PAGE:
"Thomas said to Jesus, 'My Lord and my God.' That was a profession of faith. Thomas believed Jesus was God after experiencing the miracle of the resurrection. Not everyone who saw or listened to Jesus believed he was God, faith was required for that. But in Thomas we see that miracles are meant to lead us to a profession of faith," Father Anderson said. "Miracles cannot be explained by science, because they go beyond the limitations of scientific knowledge. But it's not illogical or unreasonable to believe in miracles," the priest said.
Still, some of the group's skeptics questioned Father Anderson's assertion that we can actually believe in a God we cannot see. Since October, the priest - who first arrived in the diocese in August - has been meeting monthly for the "Reasons to Believe" series. The group has been blessed with a revolving collection of debaters - like the December group - for deep discussion and some healthy and intellectually rigorous repartee.
"We want to reach out and meet people where they're at. We want to talk about various dimensions of life and faith," said Father Anderson, who came to the Diocese of Paterson from SOLT's House of Study in Rome, where he served as academic dean and his religious community's general secretary. "We want to start a conversation about the reasons we believe and to address modern objections to our faith."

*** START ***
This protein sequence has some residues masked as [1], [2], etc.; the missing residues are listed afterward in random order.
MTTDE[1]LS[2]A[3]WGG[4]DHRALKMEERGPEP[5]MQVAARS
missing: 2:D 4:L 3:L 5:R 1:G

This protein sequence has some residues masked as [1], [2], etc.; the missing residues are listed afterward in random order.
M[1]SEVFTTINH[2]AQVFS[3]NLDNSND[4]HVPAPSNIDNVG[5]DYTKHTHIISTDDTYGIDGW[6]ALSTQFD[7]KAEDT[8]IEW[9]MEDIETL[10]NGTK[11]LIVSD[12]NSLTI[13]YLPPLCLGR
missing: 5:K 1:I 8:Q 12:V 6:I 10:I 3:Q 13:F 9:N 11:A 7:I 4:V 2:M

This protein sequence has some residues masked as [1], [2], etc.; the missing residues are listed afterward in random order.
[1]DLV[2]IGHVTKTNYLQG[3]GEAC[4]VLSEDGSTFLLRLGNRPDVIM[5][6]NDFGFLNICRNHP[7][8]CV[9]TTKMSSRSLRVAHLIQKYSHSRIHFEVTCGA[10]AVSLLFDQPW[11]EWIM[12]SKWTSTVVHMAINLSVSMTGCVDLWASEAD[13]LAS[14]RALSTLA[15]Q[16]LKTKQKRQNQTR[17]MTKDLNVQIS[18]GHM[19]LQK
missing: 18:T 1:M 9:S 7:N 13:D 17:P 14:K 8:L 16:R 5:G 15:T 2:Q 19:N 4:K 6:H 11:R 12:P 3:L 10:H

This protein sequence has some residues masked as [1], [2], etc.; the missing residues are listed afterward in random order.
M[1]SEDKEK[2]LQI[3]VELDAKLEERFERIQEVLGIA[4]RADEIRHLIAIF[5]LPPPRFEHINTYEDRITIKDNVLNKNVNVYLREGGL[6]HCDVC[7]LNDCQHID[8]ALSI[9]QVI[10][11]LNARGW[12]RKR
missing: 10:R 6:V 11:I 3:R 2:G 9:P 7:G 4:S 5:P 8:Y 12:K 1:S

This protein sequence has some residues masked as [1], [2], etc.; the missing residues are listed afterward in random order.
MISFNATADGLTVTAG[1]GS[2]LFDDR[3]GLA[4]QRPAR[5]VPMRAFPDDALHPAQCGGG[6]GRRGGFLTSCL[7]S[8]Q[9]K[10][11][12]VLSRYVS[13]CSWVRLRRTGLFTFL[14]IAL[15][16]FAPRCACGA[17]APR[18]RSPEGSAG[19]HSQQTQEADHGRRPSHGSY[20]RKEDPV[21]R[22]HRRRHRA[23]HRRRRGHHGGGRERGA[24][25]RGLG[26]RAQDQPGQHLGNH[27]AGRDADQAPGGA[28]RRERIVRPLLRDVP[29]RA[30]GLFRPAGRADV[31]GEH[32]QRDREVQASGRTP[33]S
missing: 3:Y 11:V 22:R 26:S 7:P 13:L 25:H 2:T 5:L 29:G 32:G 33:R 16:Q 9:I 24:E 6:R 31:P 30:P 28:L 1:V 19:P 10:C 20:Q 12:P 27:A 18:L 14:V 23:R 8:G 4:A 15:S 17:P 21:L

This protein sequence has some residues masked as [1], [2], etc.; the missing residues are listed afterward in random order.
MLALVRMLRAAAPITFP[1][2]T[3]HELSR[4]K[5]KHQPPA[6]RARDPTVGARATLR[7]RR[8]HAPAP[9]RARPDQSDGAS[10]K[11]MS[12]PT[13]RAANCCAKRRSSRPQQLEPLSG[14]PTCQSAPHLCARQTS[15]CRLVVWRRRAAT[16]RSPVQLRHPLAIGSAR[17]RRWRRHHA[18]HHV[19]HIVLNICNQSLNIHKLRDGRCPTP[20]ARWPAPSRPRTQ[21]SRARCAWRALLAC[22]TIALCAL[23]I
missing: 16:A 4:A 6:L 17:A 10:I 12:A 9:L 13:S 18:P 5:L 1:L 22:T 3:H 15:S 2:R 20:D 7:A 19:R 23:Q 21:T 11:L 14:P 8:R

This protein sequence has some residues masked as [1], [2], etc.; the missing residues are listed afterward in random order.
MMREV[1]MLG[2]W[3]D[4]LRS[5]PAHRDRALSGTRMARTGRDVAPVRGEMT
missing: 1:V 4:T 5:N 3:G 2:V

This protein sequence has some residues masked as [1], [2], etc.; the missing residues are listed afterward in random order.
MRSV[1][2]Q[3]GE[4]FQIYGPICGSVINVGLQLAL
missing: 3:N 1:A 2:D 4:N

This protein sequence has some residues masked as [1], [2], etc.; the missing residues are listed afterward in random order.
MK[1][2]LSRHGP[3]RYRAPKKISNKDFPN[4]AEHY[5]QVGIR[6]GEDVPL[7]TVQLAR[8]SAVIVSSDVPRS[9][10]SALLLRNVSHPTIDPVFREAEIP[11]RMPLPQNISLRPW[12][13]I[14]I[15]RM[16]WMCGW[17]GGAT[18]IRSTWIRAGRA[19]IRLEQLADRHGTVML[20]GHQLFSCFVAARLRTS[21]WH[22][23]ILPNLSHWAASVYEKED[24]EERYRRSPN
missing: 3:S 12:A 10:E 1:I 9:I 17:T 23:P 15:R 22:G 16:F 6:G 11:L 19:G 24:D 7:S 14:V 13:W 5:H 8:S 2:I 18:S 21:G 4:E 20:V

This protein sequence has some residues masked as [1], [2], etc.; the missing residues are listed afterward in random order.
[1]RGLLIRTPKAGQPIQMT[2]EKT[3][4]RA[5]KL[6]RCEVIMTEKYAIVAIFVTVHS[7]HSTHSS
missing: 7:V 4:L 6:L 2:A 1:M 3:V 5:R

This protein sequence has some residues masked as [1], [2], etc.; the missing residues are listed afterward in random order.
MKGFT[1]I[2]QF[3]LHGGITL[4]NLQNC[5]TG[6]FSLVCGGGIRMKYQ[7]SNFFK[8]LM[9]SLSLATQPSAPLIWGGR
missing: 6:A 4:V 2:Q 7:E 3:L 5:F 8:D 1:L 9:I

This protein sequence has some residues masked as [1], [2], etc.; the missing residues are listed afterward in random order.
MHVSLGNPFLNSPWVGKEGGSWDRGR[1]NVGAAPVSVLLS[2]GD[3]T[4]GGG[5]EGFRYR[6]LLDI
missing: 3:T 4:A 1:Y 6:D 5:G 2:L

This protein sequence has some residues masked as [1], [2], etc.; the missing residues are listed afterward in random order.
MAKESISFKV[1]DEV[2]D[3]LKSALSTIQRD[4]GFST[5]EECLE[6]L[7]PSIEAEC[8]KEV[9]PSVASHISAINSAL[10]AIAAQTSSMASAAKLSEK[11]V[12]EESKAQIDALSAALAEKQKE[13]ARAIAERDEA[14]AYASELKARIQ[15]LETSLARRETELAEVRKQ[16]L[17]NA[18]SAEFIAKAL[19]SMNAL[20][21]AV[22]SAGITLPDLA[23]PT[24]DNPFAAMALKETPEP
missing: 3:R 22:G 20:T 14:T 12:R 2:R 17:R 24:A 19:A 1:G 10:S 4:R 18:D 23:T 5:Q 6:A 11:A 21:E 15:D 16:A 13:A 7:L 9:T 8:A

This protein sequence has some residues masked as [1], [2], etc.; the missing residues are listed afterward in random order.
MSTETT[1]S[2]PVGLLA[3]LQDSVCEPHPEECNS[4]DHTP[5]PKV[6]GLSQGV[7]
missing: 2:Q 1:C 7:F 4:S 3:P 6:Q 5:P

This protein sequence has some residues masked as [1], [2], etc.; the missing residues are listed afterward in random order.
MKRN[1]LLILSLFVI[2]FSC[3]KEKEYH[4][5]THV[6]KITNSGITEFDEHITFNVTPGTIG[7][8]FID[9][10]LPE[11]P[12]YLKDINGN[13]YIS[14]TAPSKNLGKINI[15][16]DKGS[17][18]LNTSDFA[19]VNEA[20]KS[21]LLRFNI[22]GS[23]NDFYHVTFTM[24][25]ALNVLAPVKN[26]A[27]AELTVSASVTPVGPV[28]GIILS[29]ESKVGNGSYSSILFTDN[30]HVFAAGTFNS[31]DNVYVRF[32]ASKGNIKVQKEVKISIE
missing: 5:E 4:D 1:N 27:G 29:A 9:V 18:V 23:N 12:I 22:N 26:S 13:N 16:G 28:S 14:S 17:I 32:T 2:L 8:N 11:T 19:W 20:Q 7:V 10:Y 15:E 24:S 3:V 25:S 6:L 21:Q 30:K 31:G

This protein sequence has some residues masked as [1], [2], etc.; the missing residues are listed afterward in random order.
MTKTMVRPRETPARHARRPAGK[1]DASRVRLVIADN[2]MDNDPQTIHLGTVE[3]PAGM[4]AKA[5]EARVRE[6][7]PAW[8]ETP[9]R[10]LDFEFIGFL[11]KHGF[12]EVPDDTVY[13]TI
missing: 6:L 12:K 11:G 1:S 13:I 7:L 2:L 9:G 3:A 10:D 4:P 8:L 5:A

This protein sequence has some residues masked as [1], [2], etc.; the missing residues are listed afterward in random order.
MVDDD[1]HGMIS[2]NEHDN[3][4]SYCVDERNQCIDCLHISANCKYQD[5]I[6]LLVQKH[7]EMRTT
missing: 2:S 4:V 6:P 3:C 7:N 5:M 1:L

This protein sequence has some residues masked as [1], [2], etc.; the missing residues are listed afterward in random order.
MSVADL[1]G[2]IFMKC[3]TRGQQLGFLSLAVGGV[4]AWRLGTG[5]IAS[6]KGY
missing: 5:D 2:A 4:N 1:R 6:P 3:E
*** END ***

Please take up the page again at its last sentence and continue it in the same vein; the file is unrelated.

During the sessions, Father Anderson often turns to theological or philosophical text - from such sources as the "Catechism of the Catholic Church" or St. Thomas Aquinas. At the session, he read from "What Faith Is and What It Isn't," an article written by Father Robert Barron, founder of the global ministry, "Word on Fire."
"The decision to accept in trust what God has spoken about Himself is what the Church means by 'faith,' " writes Father Barron, as read by Father Anderson and other group members. "This decision...rests upon and is conditioned by reason, but it presses beyond reason, for it represents the opening of one heart to another. The Catholic Church wants people to use reason as vigorously and energetically as possible - and this very much includes scientific reason. But then it invites them, at the limits of their striving, to listen, to trust, to have faith," Father Barron writes.